10 Things NEVER to do in a Job Interview
March 6, 2019
Job interviews can be incredibly stressful. It’s easy to crumble under the pressure and end up sabotaging yourself, but whatever you do, don’t do the following 10 things.
Arrive late (or early)
Showing up late for a job interview sets the wrong tone for the rest of the meeting. It gives the impression that you’d be late to work and important meetings if you were to get the job. On the contrary, arriving way to early can throw off your interviewer, who likely isn’t ready to meet with you yet. Arriving 10 minutes early is usually the sweet spot.
Arrive empty handed
Come prepared. It’s usually a good idea to bring in a copy of your resume, even if you’re pretty sure your interviewer already has it. At the very least, you can reference it yourself in case you suddenly forget your entire work history on the spot (it happens). Also, depending on the job, consider bringing samples of your work that apply, recommendations for the job position based on your own research of the job, or a notepad.
Disregard people who aren’t your interviewer
When you enter the building, you’ll likely have to speak to people who aren’t your interviewer, such as a receptionist, Human Resources representative, or other current employees. There’s a good chance all these people will be asked about your interactions with them. Don’t act in a way that gives them something negative to say.
Poor body language
You want to show that you’re attentive and engaged. Slouching in your chair, crossing your arms, or twirling your hair does not communicate that. Don’t do it.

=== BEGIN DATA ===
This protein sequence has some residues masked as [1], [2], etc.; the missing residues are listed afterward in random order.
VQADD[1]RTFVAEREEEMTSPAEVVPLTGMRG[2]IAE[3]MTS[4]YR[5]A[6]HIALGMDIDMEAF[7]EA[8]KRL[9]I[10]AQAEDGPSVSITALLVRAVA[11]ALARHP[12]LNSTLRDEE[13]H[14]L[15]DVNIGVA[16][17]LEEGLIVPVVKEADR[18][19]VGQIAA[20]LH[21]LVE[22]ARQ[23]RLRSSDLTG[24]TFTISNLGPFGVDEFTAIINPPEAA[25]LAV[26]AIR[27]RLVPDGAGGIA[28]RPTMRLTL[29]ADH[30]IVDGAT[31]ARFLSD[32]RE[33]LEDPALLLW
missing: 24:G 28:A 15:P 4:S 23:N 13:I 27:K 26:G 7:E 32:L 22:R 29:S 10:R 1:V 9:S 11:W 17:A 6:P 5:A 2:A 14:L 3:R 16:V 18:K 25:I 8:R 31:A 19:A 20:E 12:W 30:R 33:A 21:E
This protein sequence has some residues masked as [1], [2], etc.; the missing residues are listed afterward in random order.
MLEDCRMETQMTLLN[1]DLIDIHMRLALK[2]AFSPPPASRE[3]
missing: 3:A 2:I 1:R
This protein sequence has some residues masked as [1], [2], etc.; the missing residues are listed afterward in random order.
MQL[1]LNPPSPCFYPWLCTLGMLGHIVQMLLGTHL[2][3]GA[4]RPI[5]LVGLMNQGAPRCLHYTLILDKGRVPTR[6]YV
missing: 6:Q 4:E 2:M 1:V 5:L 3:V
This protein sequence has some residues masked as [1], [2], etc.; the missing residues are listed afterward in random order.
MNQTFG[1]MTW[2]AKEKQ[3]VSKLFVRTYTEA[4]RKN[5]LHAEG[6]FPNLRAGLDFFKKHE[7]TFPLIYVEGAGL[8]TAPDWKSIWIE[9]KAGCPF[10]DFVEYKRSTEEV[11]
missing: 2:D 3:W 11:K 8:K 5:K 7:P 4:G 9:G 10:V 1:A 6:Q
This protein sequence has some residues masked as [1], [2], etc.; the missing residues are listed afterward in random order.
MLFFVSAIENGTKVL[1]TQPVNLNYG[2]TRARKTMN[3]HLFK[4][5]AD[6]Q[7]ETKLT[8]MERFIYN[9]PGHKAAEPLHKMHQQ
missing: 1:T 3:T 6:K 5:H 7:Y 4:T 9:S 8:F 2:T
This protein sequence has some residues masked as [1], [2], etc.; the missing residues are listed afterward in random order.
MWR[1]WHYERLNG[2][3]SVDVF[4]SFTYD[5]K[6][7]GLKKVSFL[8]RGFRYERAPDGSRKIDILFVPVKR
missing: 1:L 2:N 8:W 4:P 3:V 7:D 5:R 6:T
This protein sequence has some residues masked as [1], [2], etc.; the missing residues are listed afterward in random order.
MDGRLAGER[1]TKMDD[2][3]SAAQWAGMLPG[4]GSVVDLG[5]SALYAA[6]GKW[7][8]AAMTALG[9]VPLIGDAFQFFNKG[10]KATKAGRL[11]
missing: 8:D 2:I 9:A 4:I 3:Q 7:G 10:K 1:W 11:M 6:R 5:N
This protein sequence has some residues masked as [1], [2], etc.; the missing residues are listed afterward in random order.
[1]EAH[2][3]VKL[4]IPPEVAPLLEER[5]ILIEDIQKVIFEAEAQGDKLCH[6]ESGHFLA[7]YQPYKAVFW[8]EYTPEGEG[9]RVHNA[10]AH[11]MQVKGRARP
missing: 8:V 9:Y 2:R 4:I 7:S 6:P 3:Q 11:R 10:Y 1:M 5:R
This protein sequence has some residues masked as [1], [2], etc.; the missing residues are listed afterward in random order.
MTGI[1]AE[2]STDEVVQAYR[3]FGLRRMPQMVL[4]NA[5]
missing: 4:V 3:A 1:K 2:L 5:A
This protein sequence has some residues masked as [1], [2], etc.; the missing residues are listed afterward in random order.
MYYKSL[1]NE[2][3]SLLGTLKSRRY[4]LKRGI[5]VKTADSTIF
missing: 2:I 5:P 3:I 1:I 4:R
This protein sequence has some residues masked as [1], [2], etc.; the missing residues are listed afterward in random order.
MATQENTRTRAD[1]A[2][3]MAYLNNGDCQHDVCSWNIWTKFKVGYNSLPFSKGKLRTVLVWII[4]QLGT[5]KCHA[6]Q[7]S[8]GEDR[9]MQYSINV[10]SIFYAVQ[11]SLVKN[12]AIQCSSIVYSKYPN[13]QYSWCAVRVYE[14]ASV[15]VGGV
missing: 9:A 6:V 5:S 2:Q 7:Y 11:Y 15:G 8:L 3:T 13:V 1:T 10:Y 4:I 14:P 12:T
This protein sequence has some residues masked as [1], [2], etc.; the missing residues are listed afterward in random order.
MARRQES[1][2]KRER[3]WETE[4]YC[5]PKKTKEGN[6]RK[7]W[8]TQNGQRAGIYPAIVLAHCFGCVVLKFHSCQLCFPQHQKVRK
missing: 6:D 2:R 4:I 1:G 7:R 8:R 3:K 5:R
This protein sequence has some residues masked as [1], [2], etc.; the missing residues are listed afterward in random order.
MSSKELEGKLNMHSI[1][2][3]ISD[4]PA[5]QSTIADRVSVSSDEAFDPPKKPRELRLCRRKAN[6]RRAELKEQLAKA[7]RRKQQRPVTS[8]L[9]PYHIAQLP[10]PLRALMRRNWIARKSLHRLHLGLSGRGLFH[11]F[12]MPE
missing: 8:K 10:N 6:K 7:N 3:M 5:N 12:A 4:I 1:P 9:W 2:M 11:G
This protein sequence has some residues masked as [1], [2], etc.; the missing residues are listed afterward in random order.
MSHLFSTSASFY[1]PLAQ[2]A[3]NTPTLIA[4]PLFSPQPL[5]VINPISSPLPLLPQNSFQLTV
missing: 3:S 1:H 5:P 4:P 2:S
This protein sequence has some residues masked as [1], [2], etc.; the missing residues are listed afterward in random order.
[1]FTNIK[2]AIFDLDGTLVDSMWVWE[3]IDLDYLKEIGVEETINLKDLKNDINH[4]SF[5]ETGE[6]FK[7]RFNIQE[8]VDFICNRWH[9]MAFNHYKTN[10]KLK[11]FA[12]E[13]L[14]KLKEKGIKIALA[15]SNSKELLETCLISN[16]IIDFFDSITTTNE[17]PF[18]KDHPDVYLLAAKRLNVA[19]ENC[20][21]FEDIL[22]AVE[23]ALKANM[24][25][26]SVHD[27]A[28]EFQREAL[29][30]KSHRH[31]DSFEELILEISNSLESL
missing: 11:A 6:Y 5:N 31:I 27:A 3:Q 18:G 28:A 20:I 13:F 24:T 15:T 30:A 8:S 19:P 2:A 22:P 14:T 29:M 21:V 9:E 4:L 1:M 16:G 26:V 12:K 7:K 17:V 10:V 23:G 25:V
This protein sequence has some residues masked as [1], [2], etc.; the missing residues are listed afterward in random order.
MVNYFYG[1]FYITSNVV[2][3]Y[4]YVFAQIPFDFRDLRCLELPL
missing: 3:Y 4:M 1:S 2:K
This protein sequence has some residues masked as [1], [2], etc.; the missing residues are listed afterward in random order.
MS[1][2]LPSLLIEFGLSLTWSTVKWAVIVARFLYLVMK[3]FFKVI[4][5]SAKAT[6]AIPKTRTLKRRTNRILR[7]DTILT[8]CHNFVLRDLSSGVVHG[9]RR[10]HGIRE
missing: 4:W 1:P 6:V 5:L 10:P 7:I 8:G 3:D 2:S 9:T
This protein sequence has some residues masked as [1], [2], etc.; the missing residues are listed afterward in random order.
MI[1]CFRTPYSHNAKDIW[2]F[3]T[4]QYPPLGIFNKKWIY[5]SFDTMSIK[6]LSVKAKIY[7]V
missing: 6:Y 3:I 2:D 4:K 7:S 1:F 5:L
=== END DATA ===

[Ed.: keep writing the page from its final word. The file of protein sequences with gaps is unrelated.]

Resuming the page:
You’ve heard the saying: Dress for the job you want. However, it’s a good idea to go beyond that. Never wear anything revealing, and try to dress a level up from what employees wear. For example, if dress is casual, wear something that’s business casual. Sometimes it’s hard to know what the dress code of a company is until you get there. In that case, make an educated guess; you can’t be too overdressed.
Check your phone
Who’s more important to be talking to at that moment than your interviewer? If it’s a long interview and there’s some form of emergency, they’ll understand; but being respectful to your interviewer should be priority over checking texts or Snaps.
Bash former employer
Your most recent job may have literally been the worst, but it’s not a good idea to go on a rant about how much you hated it and everyone there. That makes it seem like you’ll talk the same way about the company you’re interviewing with.
Some companies have a culture where swearing in the workplace is common, but you won’t know that unless you get hired. Don’t risk coming off as too casual.
Know nothing about the company
You will more than likely be asked some form of question that relates to having done prior research on the company. If you’re not asked, find a way to tie in what you know about the company while answering a different question.
Have no questions
You want the job right? Asking questions is the best way to communicate that to your employer, and it shows you’re not afraid to speak up. No company wants to hire someone who doesn’t communicate.